Responding to Covid-19 with childrenMar 14, 2020
Our world is full of fear and uncertainty right now. These are interesting times we live in. Many of us will soon undergo social isolation if we aren't already. Schools across the country and around the world are closing and many families are scrambling to figure out how to support these major, sudden changes.
I wanted to share the post I made on our Facebook page as well as several resources you might find supportive during this time.
How to handle the current viral outbreak with young children:
1) Turn off the news around your children. Consider limiting your own media intake (while still staying informed). Your children are aware of your own fears and anxieties; do what you can to reduce those.
2) Be aware of how much information you give your children. Younger children are not developmentally able to handle most of the details of the news. When children are old enough to critically think and problem solve, they are old enough to hear about the news (around 9-10).
3) Consider what you will tell your older children who have already heard about the virus. Older children like to think about what they might do to help. This eases their anxieties. Come up with a list of how you can help your neighbors and community. Remind them you will keep them safe.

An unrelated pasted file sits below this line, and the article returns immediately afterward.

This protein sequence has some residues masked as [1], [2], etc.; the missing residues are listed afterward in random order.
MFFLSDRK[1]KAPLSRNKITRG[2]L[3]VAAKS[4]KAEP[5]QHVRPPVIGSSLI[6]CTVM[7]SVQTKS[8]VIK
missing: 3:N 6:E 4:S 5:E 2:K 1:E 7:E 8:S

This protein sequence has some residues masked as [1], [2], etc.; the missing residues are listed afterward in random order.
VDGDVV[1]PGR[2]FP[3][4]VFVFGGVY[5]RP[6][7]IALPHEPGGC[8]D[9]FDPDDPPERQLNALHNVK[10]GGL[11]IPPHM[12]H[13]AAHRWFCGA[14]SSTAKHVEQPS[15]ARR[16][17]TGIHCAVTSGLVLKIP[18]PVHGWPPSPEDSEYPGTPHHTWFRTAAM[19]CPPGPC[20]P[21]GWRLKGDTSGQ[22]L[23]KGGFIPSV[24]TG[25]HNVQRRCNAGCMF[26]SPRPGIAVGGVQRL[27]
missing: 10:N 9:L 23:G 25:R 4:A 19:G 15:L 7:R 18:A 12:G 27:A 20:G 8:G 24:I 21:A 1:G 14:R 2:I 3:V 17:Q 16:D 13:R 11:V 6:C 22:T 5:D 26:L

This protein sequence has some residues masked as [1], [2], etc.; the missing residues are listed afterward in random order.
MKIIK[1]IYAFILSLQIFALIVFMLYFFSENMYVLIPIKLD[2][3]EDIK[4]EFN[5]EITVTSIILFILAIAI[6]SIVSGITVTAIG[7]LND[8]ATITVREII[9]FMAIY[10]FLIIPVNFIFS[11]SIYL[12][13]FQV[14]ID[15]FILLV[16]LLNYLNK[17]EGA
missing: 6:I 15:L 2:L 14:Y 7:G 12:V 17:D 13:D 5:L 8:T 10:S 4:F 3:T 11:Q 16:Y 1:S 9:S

4) Spend more time outside and in the sun. Being outdoors, moving your body, getting fresh air, and being in the sun will boost your moods and your immune system.
5) Make and eat healthy meals together as a family. Have dinner time be media and screen free.
6) Play games together.
7) Make art or create things. Pick a home project you can complete together. Plant a garden or some seeds, if you're able.
8) Sing songs. Singing affects the vagal nerve and eases anxiety and trauma.
9) Give your days rhythm and consistency. Most of our communities will undergo social distancing or quarantine. If your day does not already have a rhythm, consider what it could be now. Try to make your days home as predictable and consistent as possible. Rhythm eases anxiety and overwhelm for all of us but especially our children.
10) Spend time each day holding positive thoughts and space for our world and communities. Consider starting a gratitude practice. Let's shift our focus from fear to hope.
Additionally, I wanted to share some other resources that you might find supportive: (And check back as I'm adding things as I find them.)
Two wonderful articles from WECAN (Waldorf Early Childhood Association of North American):
Want to receive support and encouragement via email?
Join our mailing list to receive support on your parenting journey. We send 1-3 newsletter emails a month and promise not to share your information.
We don't like spam and promise not to send you any.